Predictability is underrated. Eighth album in, eighth time that Canadian power-trio Danko Jones have pulled out of the bag (sic) a selection of energetic garage-tinged Hard Rocking songs with swagger and enthusiasm. This time around it is a Wild Cat (AFM) that has been let out, and while there are no surprises, hell, (this) ain’t a bad place to be.Continue reading →
Gütersloh may be a long way from the Louisiana swamps, but German two-piece The Picturebooks sound like they were born and raised on nothing but the Blues along the Mississippi. The band’s sophomore release and début for Another Century, Home Is A Heartache, is raw Blues Rock stripped to the bare essentials; a fuzzy guitar, stomping drums, and soulful vocals.Continue reading →
The Melvins new album starts off with a rather ominous question: “What was that shit you sold me?”, from the song the ‘Bride of Crankenstein’. Indeed, it is the question every fan of the long running act can ask freely. Those who love their music heavy, heady, obtuse and downright confounding for over over 30 years can attest that every new album from this band brings different flavors to table. They have never made the same album, or song twice. Buzz Osborne and his first officer on the Federation Starship Melvins NCC 1701-X, Dale Crover have influenced many more bands than admit it. They have evolved from the creative outliers of a budding scene (Seattle, in the 80s), into the elder statesmen of sorts for bands of their ilk. No wonder Hold It In comes from Ipecac Records, a label full of like-minded, talented crazies. Joining Buzz and Dale for this outing are Paul Leary and JD Pinkus from Butthole Surfers. The pairs of musicians are a match in every conceivable way chemistry-wise, creating some unsettling and special tunes.
As you would imagine when these guys get together to create, things get weird, and in a good way. Odd riffs, whimsical songcraft and brave arrangements dot the tracks. From the dismal heaviness and driving riffage of ‘Bride…’, to the bright garage pop of ‘You Can Make Me Wait’, the trippy-proggy ‘Barcelonian Horseshoe Pit’, to the twangy stomp of ‘I Get Along (Hollow Moon)’; the inventiveness of each band is heard. It is definitely a sound and a feel of a Melvins album, with contributions from Paul and JD. You can discern a “Paul riff” here and “a Buzz lick” there and imagine the energy in the room when these four came together. Some of the touchstones here are sick amounts of feed-backing amp fuzz, phantom interludes, a few amazeballs solos traded, Floyd-ian space-rock tone-poems, and a rhythm section like a terrifying monstrous beast at times. All the propensity for weird-assed lyrics, and bizarro vocal deliveries (including ungodly shrieks from JD) all come to the fore as well. A little bit of something for everyone.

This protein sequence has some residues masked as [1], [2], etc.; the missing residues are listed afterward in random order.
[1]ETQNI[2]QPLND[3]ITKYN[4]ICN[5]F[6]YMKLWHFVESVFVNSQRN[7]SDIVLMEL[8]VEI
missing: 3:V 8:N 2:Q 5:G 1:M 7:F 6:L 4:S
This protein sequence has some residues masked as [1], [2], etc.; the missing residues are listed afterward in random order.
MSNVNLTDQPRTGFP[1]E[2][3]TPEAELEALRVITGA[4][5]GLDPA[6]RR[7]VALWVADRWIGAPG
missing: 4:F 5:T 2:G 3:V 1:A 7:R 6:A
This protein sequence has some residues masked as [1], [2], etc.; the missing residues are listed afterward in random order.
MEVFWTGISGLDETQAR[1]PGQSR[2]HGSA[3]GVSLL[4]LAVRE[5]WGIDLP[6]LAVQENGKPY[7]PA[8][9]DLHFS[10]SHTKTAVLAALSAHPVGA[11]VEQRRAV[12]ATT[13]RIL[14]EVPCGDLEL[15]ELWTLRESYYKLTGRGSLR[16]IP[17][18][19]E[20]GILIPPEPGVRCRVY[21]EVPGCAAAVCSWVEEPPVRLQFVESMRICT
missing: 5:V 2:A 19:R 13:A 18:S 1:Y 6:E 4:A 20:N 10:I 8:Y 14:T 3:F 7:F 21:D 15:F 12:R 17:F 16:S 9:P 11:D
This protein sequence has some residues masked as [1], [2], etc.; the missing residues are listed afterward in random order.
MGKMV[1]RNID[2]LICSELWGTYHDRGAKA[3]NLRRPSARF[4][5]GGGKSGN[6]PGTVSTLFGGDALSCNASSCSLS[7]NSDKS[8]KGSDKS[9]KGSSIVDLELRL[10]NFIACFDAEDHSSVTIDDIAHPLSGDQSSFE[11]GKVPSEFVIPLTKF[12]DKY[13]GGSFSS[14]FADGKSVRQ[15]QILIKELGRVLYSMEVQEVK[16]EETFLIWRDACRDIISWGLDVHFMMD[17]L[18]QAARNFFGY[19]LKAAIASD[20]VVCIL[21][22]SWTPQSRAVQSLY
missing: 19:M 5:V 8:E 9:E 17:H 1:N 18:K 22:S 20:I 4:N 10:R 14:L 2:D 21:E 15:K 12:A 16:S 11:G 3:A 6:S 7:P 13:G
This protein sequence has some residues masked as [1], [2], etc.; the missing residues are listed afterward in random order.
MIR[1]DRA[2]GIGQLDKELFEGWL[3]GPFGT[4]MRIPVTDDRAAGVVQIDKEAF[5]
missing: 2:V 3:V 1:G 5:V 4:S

When it aims to be heavy, this is one of the heavier albums the band has put out of late, which says a lot considering the Big Business collaborations. ‘Onions Make The Milk Taste Bad’ and ‘Sesame Street Meat’ (two of the better titles this year) are gnarly as hell; true rockers. Another great cut, ‘Piss Pistoferson’ reeks of glam rock greatness, way down to the production value. They are getting their classic Kiss jones out, and frankly a Kiss song hasn’t been this good since 1991 anyway. The angular album closer ‘House of Gasoline’ sounds like it was more fun than should be legally allowed to have when it was birthed. A jam among jams.
The only shame is Leary’s distaste for the road means this lineup will only tour as a trio with Buzz, Dale and JD. Still, in reference to the opening line of the album, whatever shit they were sold, I want to buy some right now and I suspect you will too.